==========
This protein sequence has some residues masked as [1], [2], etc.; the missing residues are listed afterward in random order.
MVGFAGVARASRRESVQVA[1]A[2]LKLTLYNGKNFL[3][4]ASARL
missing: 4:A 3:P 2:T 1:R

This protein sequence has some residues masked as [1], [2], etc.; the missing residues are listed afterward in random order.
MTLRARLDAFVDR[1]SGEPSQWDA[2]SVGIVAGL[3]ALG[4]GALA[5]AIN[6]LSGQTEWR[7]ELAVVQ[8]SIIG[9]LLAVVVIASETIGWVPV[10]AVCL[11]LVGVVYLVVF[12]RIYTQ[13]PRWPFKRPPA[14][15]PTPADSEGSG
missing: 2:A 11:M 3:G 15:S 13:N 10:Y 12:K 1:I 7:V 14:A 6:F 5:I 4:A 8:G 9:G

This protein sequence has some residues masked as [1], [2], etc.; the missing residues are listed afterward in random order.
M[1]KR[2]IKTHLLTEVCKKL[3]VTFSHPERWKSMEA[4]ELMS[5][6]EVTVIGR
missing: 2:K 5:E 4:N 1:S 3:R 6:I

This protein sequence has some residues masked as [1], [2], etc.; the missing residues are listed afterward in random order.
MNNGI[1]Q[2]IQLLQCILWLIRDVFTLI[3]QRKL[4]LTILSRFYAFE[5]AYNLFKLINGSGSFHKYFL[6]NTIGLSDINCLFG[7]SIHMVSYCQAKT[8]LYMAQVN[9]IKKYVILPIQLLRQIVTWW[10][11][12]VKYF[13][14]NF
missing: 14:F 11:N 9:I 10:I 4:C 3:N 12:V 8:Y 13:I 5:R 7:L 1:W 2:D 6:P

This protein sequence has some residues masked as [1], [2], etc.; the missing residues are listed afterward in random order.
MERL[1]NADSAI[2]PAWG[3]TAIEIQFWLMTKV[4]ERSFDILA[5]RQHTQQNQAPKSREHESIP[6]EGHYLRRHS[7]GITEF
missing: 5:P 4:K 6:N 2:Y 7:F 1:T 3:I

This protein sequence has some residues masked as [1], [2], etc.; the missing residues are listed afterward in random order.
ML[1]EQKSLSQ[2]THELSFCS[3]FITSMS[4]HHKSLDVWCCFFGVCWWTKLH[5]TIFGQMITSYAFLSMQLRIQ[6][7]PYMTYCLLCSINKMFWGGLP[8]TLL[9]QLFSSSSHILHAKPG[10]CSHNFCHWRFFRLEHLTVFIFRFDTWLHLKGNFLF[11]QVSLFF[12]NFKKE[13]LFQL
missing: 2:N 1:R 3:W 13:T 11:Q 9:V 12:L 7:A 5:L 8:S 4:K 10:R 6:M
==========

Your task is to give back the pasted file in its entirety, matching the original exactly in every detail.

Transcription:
This protein sequence has some residues masked as [1], [2], etc.; the missing residues are listed afterward in random order.
MVGFAGVARASRRESVQVA[1]A[2]LKLTLYNGKNFL[3][4]ASARL
missing: 4:A 3:P 2:T 1:R

This protein sequence has some residues masked as [1], [2], etc.; the missing residues are listed afterward in random order.
MTLRARLDAFVDR[1]SGEPSQWDA[2]SVGIVAGL[3]ALG[4]GALA[5]AIN[6]LSGQTEWR[7]ELAVVQ[8]SIIG[9]LLAVVVIASETIGWVPV[10]AVCL[11]LVGVVYLVVF[12]RIYTQ[13]PRWPFKRPPA[14][15]PTPADSEGSG
missing: 2:A 11:M 3:G 15:S 13:N 10:Y 12:K 1:I 7:V 14:A 6:F 5:I 4:A 8:G 9:G

This protein sequence has some residues masked as [1], [2], etc.; the missing residues are listed afterward in random order.
M[1]KR[2]IKTHLLTEVCKKL[3]VTFSHPERWKSMEA[4]ELMS[5][6]EVTVIGR
missing: 2:K 5:E 4:N 1:S 3:R 6:I

This protein sequence has some residues masked as [1], [2], etc.; the missing residues are listed afterward in random order.
MNNGI[1]Q[2]IQLLQCILWLIRDVFTLI[3]QRKL[4]LTILSRFYAFE[5]AYNLFKLINGSGSFHKYFL[6]NTIGLSDINCLFG[7]SIHMVSYCQAKT[8]LYMAQVN[9]IKKYVILPIQLLRQIVTWW[10][11][12]VKYF[13][14]NF
missing: 14:F 11:N 9:I 10:I 4:C 3:N 12:V 8:Y 13:I 5:R 7:L 1:W 2:D 6:P

This protein sequence has some residues masked as [1], [2], etc.; the missing residues are listed afterward in random order.
MERL[1]NADSAI[2]PAWG[3]TAIEIQFWLMTKV[4]ERSFDILA[5]RQHTQQNQAPKSREHESIP[6]EGHYLRRHS[7]GITEF
missing: 5:P 4:K 6:N 2:Y 7:F 1:T 3:I

This protein sequence has some residues masked as [1], [2], etc.; the missing residues are listed afterward in random order.
ML[1]EQKSLSQ[2]THELSFCS[3]FITSMS[4]HHKSLDVWCCFFGVCWWTKLH[5]TIFGQMITSYAFLSMQLRIQ[6][7]PYMTYCLLCSINKMFWGGLP[8]TLL[9]QLFSSSSHILHAKPG[10]CSHNFCHWRFFRLEHLTVFIFRFDTWLHLKGNFLF[11]QVSLFF[12]NFKKE[13]LFQL
missing: 2:N 1:R 3:W 13:T 11:Q 9:V 12:L 7:A 5:L 8:S 4:K 10:R 6:M